• Set Right What Once Went Wrong: Many Getimians by default are trying to enact the positive changes that they made in their own aborted timelines in the true Creation, but a way that the Great Curse can manifest for them is trying to forcibly remove what they see as flaws from Creation.
  • Winds of Destiny, Change!: They can draft their own Fates using their internal pattern spiders, disrupting the pattern of the true Loom.

    Apocryphal Exalted: Dream-Souled, Hearteaters and Umbral Exalted 

Initially, these three Exalted types were intended as foils for the Lunars and Sidereals in Third Edition, in order to emphasize some of their themes, and were to receive playable writeups. When Robert Vance and Eric Minton took over as developers, they opted not to make the various trade-offs involved in incorporating them into the line, instead deciding to have them as "optional canon", with an appendix in Exigents describing their themes, concepts and backstories, and giving enough information on their Charmsets for people to homebrew their own, with the possibility of giving them a splatbook depending on response.

A picture of them (alongside an Alchemical and Green Sun Prince) can be found on pages 54-55 of the Third Edition core: the woman with the aurora is a Hearteater, the man being tormented by a shadow-monster is an Umbral Exalt, and the man in the toga is a Dream-Souled.

  • Foil: The Hearteaters and Umbral Exalted were intended as Lunar foils, while the Dream-Souled were intended as Sidereal foils with the Getimians. However, they've moved beyond that even in the summarized versions in Exigents, becoming more standalone.
  • Loose Canon: Their position in the game. People can include them in their games, and will get advice on how to do so, but the rest of the line isn't going to be written under the assumption they exist.

The Dream-Souled

Chosen of Ketu, a being native to the wyld who is neither primordial nor god nor Fair Folk. Ketu knows Creation only from the dreams of its inhabitants, and selects its chosen from those whose dreams it finds most interesting.

The Dream-Souled wield unmatched power over dreams, and are formidable forces in the waking world as well, wielding powers based on illusion and transformation.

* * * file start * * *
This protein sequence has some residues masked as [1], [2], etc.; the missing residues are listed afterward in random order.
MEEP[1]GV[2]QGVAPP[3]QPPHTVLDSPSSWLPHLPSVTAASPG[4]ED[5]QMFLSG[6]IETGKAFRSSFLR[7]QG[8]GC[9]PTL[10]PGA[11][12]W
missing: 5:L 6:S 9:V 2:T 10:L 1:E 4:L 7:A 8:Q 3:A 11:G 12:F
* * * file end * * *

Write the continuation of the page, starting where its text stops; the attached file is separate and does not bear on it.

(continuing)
• Determinator: Ketu is drawn to the dreams of people who have an extremely clear idea of what they think the world should be, and a will to see it through no matter the personal cost. It empowers these people as Dream-Souled.
  • Dream Walker: Dream-Souled have the basic ability to enter others' dreams, plus Charms that allow them to manipulate the dreams of others.
  • Liminal Being: The Dream-Souled stand between Creation and the Wyld, not fully of one or the other. This is absolutely terrifying to the Fair Folk, as Dream-Souled are embodiments of Order they cannot mutate due to also being Dreams, and can reshape fae into forms that ape their Ideals.
  • Master of Illusion: One of the Dream-Souled's basic anima powers allows them to create obvious illusions, and they have Charms that let them develop this further.
  • Übermensch: The kind of people who become Dream-Souled were already Determinators, and Ketu's blessing makes it outright impossible for others to force them to willingly break their own ideals.


Once the Aurorals, chosen of the Incarna Aurora, the Hearteaters were warped into their current form during the Divine Revolution, when the Primordials slew Aurora and performed a terrible ritual using his heart as a focus. Unfortunately for the Primordials, they remained on the side of the gods. So now instead of joyful muses they had to deal with something much, much worse.

Following the Divine Revolution, the victorious Exalted found the Hearteaters were now their issue to deal with, and elected to wipe them all out, kill all their pawns, and seal their bones away deep in the Wyld. Their prisons held for the rest of the First Age, but the subsequent cataclysms of Creation's history - the Usurpation and the Great Contagion - undid many of the seals entirely, so mortals who stumbled into the Wyld now ran the risk of releasing a Hearteater's Exaltation, alongside all the other perils there.

Hearteaters have an insatiable hunger to make those with intimacies towards them into "pawns", stripping away their identity and free will and leaving only themselves in its place.

  • The Assimilator: Some Hearteater Charms allow them to absorb abilities, traits and skills from their pawns.